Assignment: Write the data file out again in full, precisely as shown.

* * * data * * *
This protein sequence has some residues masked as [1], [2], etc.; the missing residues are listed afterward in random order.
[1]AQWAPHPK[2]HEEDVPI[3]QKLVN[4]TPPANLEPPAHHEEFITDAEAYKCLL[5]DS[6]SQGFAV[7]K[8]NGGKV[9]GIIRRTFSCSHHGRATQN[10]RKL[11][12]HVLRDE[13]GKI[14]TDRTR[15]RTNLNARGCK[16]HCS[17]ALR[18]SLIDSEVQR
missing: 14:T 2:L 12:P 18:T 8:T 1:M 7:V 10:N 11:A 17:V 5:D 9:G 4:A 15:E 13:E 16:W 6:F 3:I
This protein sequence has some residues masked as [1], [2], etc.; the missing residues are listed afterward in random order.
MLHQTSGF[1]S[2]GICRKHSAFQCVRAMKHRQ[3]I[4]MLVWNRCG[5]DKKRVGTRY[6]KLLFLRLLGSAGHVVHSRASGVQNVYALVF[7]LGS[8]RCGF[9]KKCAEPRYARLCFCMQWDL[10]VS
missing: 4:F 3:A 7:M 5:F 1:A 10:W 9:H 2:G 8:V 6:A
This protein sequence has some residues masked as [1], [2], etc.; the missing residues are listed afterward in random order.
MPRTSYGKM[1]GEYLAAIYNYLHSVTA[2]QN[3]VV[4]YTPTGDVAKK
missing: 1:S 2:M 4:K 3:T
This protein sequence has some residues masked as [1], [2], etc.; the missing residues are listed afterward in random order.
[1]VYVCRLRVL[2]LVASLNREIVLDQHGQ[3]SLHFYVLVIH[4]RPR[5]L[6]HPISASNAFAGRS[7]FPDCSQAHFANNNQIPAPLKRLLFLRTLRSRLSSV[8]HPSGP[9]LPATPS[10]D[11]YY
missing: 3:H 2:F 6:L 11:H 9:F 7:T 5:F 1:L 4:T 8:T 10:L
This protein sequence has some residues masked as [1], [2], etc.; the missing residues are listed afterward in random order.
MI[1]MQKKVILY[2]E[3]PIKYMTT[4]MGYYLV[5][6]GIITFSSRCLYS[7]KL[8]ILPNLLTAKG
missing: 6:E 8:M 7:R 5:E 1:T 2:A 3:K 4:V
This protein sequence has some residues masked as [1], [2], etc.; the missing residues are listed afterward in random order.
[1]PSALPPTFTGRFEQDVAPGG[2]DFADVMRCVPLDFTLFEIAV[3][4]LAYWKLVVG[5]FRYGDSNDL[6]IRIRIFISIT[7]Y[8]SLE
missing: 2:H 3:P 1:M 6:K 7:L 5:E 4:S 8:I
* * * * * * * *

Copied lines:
This protein sequence has some residues masked as [1], [2], etc.; the missing residues are listed afterward in random order.
[1]AQWAPHPK[2]HEEDVPI[3]QKLVN[4]TPPANLEPPAHHEEFITDAEAYKCLL[5]DS[6]SQGFAV[7]K[8]NGGKV[9]GIIRRTFSCSHHGRATQN[10]RKL[11][12]HVLRDE[13]GKI[14]TDRTR[15]RTNLNARGCK[16]HCS[17]ALR[18]SLIDSEVQR
missing: 14:T 2:L 12:P 18:T 8:T 1:M 7:V 10:N 11:A 17:V 5:D 9:G 4:A 15:E 13:E 16:W 6:F 3:I
This protein sequence has some residues masked as [1], [2], etc.; the missing residues are listed afterward in random order.
MLHQTSGF[1]S[2]GICRKHSAFQCVRAMKHRQ[3]I[4]MLVWNRCG[5]DKKRVGTRY[6]KLLFLRLLGSAGHVVHSRASGVQNVYALVF[7]LGS[8]RCGF[9]KKCAEPRYARLCFCMQWDL[10]VS
missing: 4:F 3:A 7:M 5:F 1:A 10:W 9:H 2:G 8:V 6:A
This protein sequence has some residues masked as [1], [2], etc.; the missing residues are listed afterward in random order.
MPRTSYGKM[1]GEYLAAIYNYLHSVTA[2]QN[3]VV[4]YTPTGDVAKK
missing: 1:S 2:M 4:K 3:T
This protein sequence has some residues masked as [1], [2], etc.; the missing residues are listed afterward in random order.
[1]VYVCRLRVL[2]LVASLNREIVLDQHGQ[3]SLHFYVLVIH[4]RPR[5]L[6]HPISASNAFAGRS[7]FPDCSQAHFANNNQIPAPLKRLLFLRTLRSRLSSV[8]HPSGP[9]LPATPS[10]D[11]YY
missing: 3:H 2:F 6:L 11:H 9:F 7:T 5:F 1:L 4:T 8:T 10:L
This protein sequence has some residues masked as [1], [2], etc.; the missing residues are listed afterward in random order.
MI[1]MQKKVILY[2]E[3]PIKYMTT[4]MGYYLV[5][6]GIITFSSRCLYS[7]KL[8]ILPNLLTAKG
missing: 6:E 8:M 7:R 5:E 1:T 2:A 3:K 4:V
This protein sequence has some residues masked as [1], [2], etc.; the missing residues are listed afterward in random order.
[1]PSALPPTFTGRFEQDVAPGG[2]DFADVMRCVPLDFTLFEIAV[3][4]LAYWKLVVG[5]FRYGDSNDL[6]IRIRIFISIT[7]Y[8]SLE
missing: 2:H 3:P 1:M 6:K 7:L 5:E 4:S 8:I